The aim of the course is to introduce students to the most essential topics in microeconomic theory. Students should acquire a thorough understanding of economic theory relevant to the topics covered. Topics include consumer behaviour and the principles of rational choice, production, technology, profit maximisation, and firm behaviour, and partial and general competitive equilibrium. The course will be followed by Microeconomics 2.
Sunday & Tuesday 8:00 – 9:30; Room 4
Tuesday 14 – 15; room 118 or by appointment (email: firstname.lastname@example.org).
The evaluation of the course is based on quizzes (20%), mid-term exam (37.5%), and final exam (42.5%). Problem sets carry no weight, but quizzes are mainly based on the questions appeared in the problem sets. Each student’s performance in the classes will be awarded by up to 5% bonus mark. However, we will discuss the assessment issue in the first lecture, and these might change. Exam dates are shown on the course outline.
The main textbooks for the course is:
Mas-Colell, Andreu, Michael D. Whinston & Jerry R. Green: Microeconomic Theory; Oxford University Press..
We also use the following textbooks for some topics and the problem sets (some other papers and books might be added to the list later in the term):
Jehle, Geoffrey A. & Philip J. Reny; Advanced Microeconomic Theory; Addison-Wesley.
Kreps, David; A Course in Microeconomic Theory; Harvester Wheatsheaf.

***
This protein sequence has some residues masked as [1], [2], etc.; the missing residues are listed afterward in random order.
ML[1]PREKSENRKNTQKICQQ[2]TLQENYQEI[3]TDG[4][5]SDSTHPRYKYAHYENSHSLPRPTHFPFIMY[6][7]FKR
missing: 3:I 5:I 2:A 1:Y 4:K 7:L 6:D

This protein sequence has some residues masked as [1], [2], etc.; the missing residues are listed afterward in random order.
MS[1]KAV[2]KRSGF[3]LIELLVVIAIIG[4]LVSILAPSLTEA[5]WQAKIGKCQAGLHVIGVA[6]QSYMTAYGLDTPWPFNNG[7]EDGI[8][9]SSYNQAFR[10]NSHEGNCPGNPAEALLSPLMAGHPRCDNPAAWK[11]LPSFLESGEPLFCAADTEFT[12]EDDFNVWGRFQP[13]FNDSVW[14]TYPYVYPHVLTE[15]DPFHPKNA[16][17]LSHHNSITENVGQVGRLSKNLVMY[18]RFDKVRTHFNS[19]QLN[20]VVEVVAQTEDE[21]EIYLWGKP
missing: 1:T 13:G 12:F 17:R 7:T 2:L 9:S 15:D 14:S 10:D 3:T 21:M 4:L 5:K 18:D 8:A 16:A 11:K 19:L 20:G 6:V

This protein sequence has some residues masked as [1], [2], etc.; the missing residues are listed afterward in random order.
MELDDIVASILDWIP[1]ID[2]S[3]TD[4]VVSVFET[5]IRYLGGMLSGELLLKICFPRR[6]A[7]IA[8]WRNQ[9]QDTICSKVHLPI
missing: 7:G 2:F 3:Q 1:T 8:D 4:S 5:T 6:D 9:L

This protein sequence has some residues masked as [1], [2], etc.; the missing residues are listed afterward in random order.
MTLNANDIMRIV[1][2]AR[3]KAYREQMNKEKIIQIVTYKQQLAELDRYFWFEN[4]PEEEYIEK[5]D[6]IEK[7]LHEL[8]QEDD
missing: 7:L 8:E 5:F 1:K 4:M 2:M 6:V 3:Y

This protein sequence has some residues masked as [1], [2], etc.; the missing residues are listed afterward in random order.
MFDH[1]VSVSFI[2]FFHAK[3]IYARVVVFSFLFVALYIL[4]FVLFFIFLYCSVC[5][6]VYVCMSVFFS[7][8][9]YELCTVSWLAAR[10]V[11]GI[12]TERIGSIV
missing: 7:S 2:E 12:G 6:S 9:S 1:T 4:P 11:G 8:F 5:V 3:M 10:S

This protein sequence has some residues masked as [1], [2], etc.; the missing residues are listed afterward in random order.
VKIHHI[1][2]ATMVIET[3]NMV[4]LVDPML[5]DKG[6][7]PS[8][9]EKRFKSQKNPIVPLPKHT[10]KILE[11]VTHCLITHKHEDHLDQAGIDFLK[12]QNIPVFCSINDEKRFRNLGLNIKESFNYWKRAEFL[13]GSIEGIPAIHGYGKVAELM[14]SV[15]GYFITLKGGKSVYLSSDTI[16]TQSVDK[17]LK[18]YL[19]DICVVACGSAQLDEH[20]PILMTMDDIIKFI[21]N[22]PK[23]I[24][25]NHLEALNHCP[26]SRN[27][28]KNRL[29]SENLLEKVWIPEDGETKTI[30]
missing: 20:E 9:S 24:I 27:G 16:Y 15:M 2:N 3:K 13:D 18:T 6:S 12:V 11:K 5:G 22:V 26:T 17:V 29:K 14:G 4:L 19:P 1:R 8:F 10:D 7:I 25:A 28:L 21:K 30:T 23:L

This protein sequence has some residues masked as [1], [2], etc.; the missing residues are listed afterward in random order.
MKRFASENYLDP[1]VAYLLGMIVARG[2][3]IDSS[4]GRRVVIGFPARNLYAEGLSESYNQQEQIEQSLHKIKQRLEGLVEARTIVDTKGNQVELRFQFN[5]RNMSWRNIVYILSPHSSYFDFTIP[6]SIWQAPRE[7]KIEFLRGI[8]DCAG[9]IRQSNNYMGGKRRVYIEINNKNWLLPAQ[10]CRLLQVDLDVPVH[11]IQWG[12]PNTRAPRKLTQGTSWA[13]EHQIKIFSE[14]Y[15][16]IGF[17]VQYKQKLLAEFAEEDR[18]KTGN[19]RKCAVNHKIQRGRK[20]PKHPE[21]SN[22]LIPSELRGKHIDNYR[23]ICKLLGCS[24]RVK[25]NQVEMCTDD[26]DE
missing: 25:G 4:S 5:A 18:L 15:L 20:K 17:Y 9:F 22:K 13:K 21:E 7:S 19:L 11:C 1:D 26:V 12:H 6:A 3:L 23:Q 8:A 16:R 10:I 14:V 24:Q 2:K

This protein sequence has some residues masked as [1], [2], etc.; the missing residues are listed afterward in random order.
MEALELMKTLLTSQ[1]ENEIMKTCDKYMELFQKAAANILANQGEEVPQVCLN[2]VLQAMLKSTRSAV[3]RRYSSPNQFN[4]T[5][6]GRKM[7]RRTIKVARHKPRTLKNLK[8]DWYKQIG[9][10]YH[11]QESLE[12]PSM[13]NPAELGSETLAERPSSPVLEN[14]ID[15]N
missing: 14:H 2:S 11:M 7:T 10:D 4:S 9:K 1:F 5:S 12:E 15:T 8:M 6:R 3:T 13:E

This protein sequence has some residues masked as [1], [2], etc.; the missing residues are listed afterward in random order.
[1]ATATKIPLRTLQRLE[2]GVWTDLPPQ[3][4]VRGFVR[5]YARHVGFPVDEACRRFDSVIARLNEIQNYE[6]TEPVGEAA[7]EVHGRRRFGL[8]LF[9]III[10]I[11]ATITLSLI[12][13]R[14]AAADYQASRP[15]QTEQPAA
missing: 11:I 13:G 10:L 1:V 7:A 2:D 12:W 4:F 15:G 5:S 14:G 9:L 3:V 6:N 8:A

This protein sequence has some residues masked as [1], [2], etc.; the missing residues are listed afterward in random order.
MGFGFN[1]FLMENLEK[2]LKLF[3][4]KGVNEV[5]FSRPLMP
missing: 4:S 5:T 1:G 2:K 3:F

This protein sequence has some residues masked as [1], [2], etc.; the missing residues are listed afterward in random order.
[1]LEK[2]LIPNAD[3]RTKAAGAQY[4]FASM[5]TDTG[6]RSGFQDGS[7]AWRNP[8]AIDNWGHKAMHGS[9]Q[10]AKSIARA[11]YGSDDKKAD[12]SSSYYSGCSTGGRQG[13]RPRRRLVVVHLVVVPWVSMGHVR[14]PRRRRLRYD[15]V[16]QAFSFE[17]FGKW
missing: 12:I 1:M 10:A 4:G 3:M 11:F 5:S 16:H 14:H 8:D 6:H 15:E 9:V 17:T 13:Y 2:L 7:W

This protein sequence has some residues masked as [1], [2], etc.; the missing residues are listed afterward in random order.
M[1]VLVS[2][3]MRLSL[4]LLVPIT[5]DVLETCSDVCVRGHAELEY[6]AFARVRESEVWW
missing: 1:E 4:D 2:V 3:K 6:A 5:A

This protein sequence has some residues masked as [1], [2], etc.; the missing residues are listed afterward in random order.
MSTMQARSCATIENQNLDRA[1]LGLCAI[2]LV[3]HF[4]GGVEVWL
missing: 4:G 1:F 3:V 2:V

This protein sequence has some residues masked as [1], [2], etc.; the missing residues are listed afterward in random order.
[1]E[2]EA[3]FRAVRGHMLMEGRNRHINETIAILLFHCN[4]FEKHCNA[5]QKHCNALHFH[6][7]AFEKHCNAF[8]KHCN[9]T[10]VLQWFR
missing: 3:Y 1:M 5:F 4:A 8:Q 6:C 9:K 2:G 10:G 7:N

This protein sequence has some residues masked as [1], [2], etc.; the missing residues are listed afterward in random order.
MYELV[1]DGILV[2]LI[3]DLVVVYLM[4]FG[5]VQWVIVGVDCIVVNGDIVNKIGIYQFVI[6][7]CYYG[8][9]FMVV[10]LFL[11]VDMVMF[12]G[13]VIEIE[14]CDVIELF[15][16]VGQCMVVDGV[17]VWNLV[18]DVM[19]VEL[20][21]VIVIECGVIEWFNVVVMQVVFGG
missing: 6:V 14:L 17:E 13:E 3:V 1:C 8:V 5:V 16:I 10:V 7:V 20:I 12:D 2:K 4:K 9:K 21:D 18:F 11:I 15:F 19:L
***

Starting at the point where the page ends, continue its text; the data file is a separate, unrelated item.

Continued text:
Osborne, Martin; An introduction to Game Theory; Oxford University Press.
Rubinstein, Ariel; Lecture Notes in Microeconomic Theory; Princeton University Press.
Varian, Hal; Microeconomic Analysis; W. W. Norton and Company
Following is a list of the topics we intend to cover in this course alongside the textbook chapters for each topic. There is a possibility that not all the material in some chapters of textbooks will be covered, which will be announced in lectures accordingly. On the other hand, some other text or notes might be used for some of the topics which we intend to cover in greater details.
|1||Sun||96 06 26||Introduction to Microeconomics|
|2||Tue||96 06 28||Chapter 1: Preferences and Choices|
|3||Sun||96 07 02|
|4||Tue||96 07 04||Chapter 2: Consumer and Choice|
|Sun||96 07 09|
|5||Tue||96 07 11|
|6||Sun||96 07 16||Chapter 3: Classical Demand Theory(Excl. 3.F and 3.H)|
|7||Tue||96 07 18|
|8||Sun||96 07 23|
|9||Tue||96 07 25||Quiz 1|
|10||Sun||96 07 30|
|11||Tue||96 08 02|
|12||Sun||96 08 07|
|13||Tue||96 08 09|
|14||Sun||96 08 14||Chapter 4: Aggregate Demand|
|15||Tue||96 08 16||Quiz 2|
|16||Sun||96 08 21||Chapter 5: Production|
|17||Tue||96 08 23|
|Wed||96 08 24||Mid-Term Exam|
|Sun||96 08 28|
|18||Tue||96 08 30|
|19||Sun||96 09 05|
|20||Tue||96 09 07|
|21||Sun||96 09 12||Chapter 10: Competitive Markets|
|22||Tue||96 09 14||Quiz 3|
|23||Sun||96 09 19|
|24||Tue||96 09 21|
|25||Sun||96 09 26||Chapter 15: General Equilibrium Theory: Some Examples (Excl. 15.D & 15.E)|
|26||Tue||96 09 28||Quiz 4|
|27||Sun||96 10 03||Chapter 16: Equilibrium and Its Basic Welfare Properties (Excl. 16.E, 16.F, & 16.G)|
|28||Tue||96 10 03|
|Tue||96 10 19||Final Exam (9am)|